After the first Fear Street trilogy, adapting R.L. Stine, Netflix is said to be producing new movies and expanding the franchise.
Thanks to the renewed success of Stranger Things, Netflix has found a winning recipe which, over the years, is proving to be ever more profitable. With its nostalgic horror series, the streaming platform could even be paving the way for other productions reproducing a similar pattern. For example, we recently discovered the trailer for the Amazon series, Paper Girls, where teenage girls from the 80s are confronted with a phenomenon of time travel.
In response to the popularity of its own series, Netflix had the ingenious idea of adapting R.L Stine (author of Goosebumps) whose literature was the first contact with the horror genre for many children. The platform thus proposed in 2021 a trilogy of films Fear Street(from the name of one of the writer's prolific sagas) having several advantages for her. In addition to being the first Rated-R adaptation of an R.L Stine work, Fear Street has the potential to be the Marvel of horror for Netflix, according to its creator. That would mean, among other things, an extended universe and many movies to come.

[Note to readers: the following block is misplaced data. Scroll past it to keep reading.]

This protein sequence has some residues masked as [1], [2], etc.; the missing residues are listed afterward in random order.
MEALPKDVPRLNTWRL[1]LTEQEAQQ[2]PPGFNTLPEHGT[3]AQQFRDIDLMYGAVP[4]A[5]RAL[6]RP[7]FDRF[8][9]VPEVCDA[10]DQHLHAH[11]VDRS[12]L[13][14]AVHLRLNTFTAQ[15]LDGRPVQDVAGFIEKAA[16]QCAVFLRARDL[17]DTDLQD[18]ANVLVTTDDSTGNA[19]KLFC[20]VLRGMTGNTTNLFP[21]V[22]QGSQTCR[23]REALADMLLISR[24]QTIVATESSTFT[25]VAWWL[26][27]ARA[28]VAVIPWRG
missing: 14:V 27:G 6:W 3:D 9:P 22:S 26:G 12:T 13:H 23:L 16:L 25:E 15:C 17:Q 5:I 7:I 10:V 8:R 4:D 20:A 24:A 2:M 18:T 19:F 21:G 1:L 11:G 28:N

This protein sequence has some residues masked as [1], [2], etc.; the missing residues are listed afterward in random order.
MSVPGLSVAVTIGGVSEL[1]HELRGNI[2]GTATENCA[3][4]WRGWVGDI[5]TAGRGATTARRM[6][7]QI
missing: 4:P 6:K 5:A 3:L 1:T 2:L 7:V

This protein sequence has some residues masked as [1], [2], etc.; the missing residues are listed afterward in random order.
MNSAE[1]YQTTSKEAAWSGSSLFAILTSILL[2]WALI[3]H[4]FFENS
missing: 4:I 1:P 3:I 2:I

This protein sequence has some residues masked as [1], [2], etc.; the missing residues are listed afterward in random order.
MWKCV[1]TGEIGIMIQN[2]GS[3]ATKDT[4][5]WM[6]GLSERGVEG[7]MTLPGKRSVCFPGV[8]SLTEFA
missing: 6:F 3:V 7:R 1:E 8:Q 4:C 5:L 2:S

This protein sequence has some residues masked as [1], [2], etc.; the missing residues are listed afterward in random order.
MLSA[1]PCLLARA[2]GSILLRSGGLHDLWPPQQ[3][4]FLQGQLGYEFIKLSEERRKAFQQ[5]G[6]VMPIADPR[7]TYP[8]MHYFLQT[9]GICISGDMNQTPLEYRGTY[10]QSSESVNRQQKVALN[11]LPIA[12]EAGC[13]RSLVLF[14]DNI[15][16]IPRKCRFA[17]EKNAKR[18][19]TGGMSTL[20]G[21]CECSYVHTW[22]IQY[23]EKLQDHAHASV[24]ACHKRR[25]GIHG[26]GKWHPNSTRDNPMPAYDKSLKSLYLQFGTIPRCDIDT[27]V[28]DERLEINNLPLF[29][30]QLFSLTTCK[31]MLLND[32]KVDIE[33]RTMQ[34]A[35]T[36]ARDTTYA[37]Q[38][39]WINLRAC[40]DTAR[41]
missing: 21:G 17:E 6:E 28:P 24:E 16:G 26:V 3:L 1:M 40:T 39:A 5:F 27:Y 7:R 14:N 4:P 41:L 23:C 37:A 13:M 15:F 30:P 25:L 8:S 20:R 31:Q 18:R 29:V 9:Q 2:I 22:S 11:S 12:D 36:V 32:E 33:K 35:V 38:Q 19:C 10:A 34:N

And indeed, several rumors have made their way regarding Fear Street and Netflix's ambition to go further with the license. Rumors that have reached the ears of R.L Stine himself. It must be said that the first trilogy was a nice success on the platform (even if not a resounding one), but according to the writer (in an interview with Yahoo! entertainment), the audiences were satisfactory enough for the N rouge so that sequels (or other spin-offs) be considered:
“I've heard rumors that Netflix is making new Fear Street movies because the first ones did really well last summer.”
Information to be taken with a grain of salt, but which has however been fully confirmed by Bloody Disgusting. According to media sources, other films are indeed in the planning stage at Netflix and their development is already well advanced.
So far, Fear Street has told us the story of young people who must survive a series of murders in the city of Shadyside. From there, their quest to discover its origins takes them to investigate through the ages. This three-act slasher horror had us moderately convinced (our review of Fear Street: 1966), but was not unworthy of its intriguing concept and its desire to renew genre standards.
< p class="center" style="text-align: justify;">Bringing together retro vibes, teenagers, and supernatural events, the films share important similarities with Stranger Things (not counting the presence of actresses Sadie Sink or Maya Hawke). Taking into consideration the statements of Leigh Janiak (director of the trilogy), Fear Street could even become a series and, who knows, take over from the work of the Duffer brothers if necessary.